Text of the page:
The BIG through the little

On Monday, we began to address major challenges to world evangelization in the world today. The first issue was that of Truth. The challenges of pluralism and globalization have compromised the view of Truth with a capital T for many people, so that we are only left with what is true for me. If we give in to this, then we inevitably compromise the gospel of Jesus Christ, who is the way, the truth, and the life.

The issues that are addressed are big and universal issues. However, it is helpful to remember that the universals are always fleshed out in very particular situations. Michael Herbst serves in Germany. In a formerly Communist country (E. Germany) where the Communist party had monopolized control of Truth for so long, any conception of religious Truth is quickly dismissed. However they are using the brilliant method of “Greeting Evangelism.” The premise of “Greeting Evangelism” is quite easy – there are no big rallies, or crusades, but people living among non-Christians simply greet their neighobrs. They build relationships and trust. Over time, these people open up to them with their problems. Opportunities to share the gospel emerge. And now there is a church planted in that area. The big picture issues of relativism is worked out in very particular ways in the context of relationship.
This reminds me of my conversation with the head of InterVarsity Christian Fellowship in Canada. After reading challenging papers on secularism and pluralism, I asked her how they were addressing these issues on the campuses of Canada. I expected some long, intellectually stimulating analysis of how the Christian worldview provides a more satisfying and truthful account of reality than the poverty of secularism. After a brief pause, she said, “Personal evangelism.” As students build relationships, then they are presented with opportunities to share the gospel.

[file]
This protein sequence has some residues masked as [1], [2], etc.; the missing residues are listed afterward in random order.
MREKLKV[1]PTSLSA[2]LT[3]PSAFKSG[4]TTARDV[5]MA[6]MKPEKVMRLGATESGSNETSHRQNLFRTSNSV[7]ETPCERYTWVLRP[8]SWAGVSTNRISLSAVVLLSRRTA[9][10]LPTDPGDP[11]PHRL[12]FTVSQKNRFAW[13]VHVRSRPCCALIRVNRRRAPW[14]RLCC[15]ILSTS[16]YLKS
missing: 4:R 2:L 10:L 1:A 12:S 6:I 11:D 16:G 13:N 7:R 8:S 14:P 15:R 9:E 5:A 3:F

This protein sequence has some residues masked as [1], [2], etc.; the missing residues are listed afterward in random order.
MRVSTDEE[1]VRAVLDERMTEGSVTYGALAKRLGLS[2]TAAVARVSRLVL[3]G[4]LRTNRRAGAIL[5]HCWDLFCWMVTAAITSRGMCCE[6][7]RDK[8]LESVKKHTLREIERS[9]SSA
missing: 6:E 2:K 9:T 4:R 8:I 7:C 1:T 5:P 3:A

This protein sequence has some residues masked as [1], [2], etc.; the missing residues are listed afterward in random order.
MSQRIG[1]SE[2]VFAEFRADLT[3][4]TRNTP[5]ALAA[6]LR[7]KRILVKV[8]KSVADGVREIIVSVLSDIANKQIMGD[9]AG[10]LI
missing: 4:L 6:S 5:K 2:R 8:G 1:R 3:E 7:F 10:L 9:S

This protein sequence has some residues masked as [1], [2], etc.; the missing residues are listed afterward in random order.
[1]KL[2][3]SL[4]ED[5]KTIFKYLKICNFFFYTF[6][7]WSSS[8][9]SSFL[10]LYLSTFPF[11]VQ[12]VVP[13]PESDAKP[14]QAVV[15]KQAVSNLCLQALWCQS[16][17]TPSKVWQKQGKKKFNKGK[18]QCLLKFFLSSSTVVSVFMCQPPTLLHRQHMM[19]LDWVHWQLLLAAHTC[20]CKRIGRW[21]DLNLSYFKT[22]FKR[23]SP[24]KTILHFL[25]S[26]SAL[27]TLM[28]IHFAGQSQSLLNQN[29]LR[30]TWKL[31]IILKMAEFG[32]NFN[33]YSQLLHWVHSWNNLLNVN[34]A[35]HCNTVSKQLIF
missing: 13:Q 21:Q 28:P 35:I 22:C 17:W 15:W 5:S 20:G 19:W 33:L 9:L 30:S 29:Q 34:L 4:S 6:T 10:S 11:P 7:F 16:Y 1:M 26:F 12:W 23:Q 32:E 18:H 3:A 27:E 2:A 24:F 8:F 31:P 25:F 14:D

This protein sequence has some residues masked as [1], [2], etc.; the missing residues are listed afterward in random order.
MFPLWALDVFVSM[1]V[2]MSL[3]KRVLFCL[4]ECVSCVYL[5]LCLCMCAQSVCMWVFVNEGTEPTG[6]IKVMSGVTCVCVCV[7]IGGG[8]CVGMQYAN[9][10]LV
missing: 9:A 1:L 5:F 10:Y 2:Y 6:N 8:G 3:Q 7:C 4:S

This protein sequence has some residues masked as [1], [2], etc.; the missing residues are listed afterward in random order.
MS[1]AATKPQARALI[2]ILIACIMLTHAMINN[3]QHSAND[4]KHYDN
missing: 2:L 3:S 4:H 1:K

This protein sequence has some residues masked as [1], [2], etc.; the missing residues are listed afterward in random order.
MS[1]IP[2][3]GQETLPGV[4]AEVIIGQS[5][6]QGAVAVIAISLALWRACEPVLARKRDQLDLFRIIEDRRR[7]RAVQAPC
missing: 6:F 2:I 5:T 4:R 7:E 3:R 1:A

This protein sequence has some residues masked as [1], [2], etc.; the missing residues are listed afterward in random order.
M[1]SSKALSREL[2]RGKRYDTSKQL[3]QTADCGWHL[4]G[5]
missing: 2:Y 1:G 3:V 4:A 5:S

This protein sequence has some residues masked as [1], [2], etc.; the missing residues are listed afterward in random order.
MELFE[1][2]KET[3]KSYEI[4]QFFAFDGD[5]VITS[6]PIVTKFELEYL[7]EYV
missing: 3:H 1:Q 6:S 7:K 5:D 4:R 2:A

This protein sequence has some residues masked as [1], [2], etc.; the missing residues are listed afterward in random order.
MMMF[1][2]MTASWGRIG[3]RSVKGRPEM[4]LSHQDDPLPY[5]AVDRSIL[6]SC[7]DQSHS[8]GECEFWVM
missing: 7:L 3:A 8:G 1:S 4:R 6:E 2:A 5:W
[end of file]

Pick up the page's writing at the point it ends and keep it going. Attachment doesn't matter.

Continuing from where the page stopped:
We may face great challenges in our world today, but the answer is simple. Jesus. Just as Jesus reached out to tax collectors and sinners, so we must reach out to individual, broken people around us each day. It is in the context of such personal relationships that we, the church, can work to stymie the tide of such big picture issues around us each day.

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